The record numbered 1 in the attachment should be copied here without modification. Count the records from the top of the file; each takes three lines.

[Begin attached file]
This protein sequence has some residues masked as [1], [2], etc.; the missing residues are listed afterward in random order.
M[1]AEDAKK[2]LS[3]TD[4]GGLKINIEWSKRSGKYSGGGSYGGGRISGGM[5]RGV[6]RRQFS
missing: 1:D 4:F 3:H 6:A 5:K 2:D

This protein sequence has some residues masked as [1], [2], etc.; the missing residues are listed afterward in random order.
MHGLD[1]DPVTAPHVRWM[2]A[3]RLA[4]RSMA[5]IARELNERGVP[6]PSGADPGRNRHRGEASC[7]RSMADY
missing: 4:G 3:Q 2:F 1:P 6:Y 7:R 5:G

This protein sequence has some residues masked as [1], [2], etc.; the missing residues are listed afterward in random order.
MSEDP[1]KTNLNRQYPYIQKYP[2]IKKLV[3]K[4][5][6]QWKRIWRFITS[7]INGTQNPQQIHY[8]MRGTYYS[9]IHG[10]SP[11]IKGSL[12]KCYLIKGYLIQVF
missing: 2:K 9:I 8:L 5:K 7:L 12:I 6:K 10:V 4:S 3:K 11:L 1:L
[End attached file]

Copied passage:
This protein sequence has some residues masked as [1], [2], etc.; the missing residues are listed afterward in random order.
M[1]AEDAKK[2]LS[3]TD[4]GGLKINIEWSKRSGKYSGGGSYGGGRISGGM[5]RGV[6]RRQFS
missing: 1:D 4:F 3:H 6:A 5:K 2:D